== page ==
• It is important not to oversize a safety valve. Bigger is not better in this case because a larger-than-required valve could cause chatter, leakage and premature failure.

  • Many times, a single safety valve is not possible due to high capacity, physical limitations or economic considerations. An acceptable alternative is to employ multiple safety valves on the same system. The valves should be of the same setpoint and the capacities must be equal to or greater than the rating of the equipment. Additionally, the vent pipe must be sized to account for the venting capacity of all of the safety valves fully opening at the same time.

  • The set pressure of the safety valve should be set at or below the maximum allowable working pressure (MAWP) of the component with the lowest setpoint in the system. This includes steam boilers, pressure vessels and equipment, and piping systems. In other words, if two components on the same system are rated at different pressures, the safety device protecting both of these devices must be set at the lower of the two ratings.


Installation

Once sizing has been properly determined, proper installation is the next crucial step to ensure safety. There are several points to consider when installing the safety valve.

  • The steam system must be clean and free of any dirt or sediment before commissioning the steam system with a safety valve.

  • The safety valve must be mounted vertically with the valve's spindle in the vertical position.

  • The inlet steam piping to the safety valve must be equal to or larger than the safety valve inlet connection.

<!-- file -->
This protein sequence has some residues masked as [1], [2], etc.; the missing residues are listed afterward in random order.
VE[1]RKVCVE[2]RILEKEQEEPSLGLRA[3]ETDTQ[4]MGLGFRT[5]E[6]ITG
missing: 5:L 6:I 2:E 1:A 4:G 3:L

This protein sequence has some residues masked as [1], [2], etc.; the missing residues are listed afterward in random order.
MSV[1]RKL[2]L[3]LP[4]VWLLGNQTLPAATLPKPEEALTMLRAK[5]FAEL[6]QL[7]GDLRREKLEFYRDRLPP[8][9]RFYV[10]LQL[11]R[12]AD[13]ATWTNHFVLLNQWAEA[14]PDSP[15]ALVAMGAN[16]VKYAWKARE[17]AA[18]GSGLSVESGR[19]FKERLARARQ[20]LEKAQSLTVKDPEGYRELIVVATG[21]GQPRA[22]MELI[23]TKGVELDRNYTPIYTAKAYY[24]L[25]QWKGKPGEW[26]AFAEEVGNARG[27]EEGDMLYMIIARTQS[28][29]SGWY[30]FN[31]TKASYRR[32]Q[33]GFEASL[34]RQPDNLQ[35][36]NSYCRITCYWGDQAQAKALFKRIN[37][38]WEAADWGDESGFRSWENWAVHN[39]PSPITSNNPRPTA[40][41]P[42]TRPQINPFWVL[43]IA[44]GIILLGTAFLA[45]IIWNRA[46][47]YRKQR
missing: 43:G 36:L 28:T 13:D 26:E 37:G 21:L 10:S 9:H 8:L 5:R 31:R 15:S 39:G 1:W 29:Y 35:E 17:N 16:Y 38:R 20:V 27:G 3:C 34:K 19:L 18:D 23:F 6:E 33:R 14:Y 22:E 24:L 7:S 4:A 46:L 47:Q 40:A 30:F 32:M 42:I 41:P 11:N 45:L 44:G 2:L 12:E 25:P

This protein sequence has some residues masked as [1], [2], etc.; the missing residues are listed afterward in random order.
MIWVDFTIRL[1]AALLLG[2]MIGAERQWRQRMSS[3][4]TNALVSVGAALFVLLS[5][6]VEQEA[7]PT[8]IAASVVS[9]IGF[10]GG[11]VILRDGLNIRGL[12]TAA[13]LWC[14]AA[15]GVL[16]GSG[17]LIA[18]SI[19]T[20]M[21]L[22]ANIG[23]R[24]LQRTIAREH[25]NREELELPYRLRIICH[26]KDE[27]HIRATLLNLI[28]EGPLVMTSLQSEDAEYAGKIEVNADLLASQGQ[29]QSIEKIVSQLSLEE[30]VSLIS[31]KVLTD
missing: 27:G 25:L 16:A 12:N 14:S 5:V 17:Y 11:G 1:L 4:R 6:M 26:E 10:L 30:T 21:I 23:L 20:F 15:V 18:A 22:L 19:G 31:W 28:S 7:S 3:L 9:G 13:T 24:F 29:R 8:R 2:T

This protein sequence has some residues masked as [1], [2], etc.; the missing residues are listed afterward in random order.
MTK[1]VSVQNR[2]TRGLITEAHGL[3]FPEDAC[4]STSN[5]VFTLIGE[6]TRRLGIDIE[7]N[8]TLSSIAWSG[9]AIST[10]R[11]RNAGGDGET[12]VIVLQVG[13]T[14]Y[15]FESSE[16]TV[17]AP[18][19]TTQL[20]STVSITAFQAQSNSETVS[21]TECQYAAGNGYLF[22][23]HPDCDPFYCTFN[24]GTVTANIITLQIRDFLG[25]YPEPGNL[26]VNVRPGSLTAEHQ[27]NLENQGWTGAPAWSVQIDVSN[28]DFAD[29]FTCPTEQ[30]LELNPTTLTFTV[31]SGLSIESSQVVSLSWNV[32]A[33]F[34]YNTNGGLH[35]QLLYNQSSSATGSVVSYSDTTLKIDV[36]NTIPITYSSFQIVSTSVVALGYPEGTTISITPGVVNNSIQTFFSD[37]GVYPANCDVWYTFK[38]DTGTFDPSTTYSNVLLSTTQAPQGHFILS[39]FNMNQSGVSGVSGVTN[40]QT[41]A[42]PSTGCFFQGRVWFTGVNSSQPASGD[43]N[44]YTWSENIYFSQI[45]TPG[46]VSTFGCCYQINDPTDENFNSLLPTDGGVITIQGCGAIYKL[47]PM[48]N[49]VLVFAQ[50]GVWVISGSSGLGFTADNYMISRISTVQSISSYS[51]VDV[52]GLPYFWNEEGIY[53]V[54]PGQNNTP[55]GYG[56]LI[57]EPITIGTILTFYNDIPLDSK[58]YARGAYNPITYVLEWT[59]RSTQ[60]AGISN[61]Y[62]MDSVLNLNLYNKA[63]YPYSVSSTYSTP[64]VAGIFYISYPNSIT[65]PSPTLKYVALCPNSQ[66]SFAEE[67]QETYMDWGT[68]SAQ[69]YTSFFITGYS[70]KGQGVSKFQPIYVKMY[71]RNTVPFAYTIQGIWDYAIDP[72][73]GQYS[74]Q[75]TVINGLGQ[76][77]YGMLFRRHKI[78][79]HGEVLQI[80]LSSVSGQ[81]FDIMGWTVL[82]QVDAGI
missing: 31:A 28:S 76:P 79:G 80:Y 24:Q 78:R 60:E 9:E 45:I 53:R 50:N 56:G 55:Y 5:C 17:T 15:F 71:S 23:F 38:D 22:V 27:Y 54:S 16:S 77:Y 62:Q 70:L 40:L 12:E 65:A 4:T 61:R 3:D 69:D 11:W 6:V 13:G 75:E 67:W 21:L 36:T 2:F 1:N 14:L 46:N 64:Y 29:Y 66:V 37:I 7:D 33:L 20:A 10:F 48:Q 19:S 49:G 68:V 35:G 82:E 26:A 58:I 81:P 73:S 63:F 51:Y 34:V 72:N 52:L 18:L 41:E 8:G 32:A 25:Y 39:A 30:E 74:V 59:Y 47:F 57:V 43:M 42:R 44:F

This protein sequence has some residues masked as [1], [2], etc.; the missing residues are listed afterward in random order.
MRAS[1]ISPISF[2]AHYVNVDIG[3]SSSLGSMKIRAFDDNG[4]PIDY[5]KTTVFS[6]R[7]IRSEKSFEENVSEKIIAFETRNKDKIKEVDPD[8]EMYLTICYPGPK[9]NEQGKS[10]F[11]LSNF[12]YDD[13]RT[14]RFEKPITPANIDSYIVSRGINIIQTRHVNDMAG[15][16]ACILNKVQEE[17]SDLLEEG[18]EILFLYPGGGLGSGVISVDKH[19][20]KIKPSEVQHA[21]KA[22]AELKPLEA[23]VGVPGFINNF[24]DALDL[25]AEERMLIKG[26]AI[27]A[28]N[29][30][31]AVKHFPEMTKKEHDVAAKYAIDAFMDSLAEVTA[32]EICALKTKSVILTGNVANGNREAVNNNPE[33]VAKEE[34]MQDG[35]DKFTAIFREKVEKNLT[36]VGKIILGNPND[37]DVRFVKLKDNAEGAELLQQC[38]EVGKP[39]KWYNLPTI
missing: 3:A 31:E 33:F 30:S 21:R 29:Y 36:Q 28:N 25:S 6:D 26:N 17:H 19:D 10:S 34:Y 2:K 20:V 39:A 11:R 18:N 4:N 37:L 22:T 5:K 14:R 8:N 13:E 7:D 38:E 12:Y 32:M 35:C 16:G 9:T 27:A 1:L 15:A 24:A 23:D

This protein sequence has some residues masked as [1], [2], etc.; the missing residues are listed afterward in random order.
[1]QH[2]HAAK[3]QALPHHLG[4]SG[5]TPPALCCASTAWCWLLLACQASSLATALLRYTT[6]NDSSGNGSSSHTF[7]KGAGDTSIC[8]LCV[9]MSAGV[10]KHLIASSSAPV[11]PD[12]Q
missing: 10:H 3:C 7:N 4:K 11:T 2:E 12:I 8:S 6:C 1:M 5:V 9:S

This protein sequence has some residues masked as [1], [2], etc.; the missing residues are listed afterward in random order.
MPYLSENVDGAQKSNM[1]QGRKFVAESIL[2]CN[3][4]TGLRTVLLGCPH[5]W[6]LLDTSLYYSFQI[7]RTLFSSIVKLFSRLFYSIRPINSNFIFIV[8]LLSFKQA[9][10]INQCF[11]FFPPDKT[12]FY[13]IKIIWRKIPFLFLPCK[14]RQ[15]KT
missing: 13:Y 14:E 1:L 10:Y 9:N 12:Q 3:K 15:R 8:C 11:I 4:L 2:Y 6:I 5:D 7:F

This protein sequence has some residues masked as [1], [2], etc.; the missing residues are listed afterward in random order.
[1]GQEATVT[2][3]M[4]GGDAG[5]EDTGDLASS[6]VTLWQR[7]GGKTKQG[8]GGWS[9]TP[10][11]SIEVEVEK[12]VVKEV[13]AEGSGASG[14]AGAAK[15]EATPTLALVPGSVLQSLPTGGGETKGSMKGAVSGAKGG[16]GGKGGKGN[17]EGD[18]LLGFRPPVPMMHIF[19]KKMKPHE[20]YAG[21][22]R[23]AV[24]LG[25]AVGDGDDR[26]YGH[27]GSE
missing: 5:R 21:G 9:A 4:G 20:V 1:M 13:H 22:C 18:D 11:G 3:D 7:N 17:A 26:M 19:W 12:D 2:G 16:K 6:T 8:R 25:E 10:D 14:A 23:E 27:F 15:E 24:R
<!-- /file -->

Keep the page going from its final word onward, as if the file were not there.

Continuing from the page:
• There should be no intervening shutoff valves located between the safety valve inlet and the steam component that could permit the safety valve to be isolated from the system.

  • Drains or vent openings on the safety valve should not be plugged or capped. They are on the safety valve for a reason.

  • Safety valves are set, sealed and certified to prevent tampering. If the wire seal is broken, the valve is unsafe and should not be used. Contact the supplier immediately.

  • For multiple safety valve installations using a single connection, the internal cross-sectional area of the inlet shall be equal to the combined inlet areas of all the safety valves.

  • All safety valves should use a drip pan elbow on the outlet. The drip pan elbow changes the outlet of the safety device from horizontal to vertical. Installation of the drip pan elbow has its own guidelines, which should be researched and addressed to meet the needs of each application.

  • Never attach the vent discharge piping directly to the safety valve. This would place undue stress and weight on the valve body. Also, the safety valve vent pipe may not touch the drip pan elbow.

  • The drains on the drip pan elbows are to direct condensed vapor and rain safely away to the drain. Do not plug these openings.

  • Steam will not escape from the drip pan elbow if the vent line is sized correctly.


Vent Piping

There also are some important considerations when it comes to the vent piping of the safety valve and the steam system.

  • The diameter of the vent pipe must be equal to or greater than the safety valve outlet.

  • The vent line should be sized so that back pressure is not placed on the drip pan elbow.

  • The length of the vent pipe should be minimized where possible.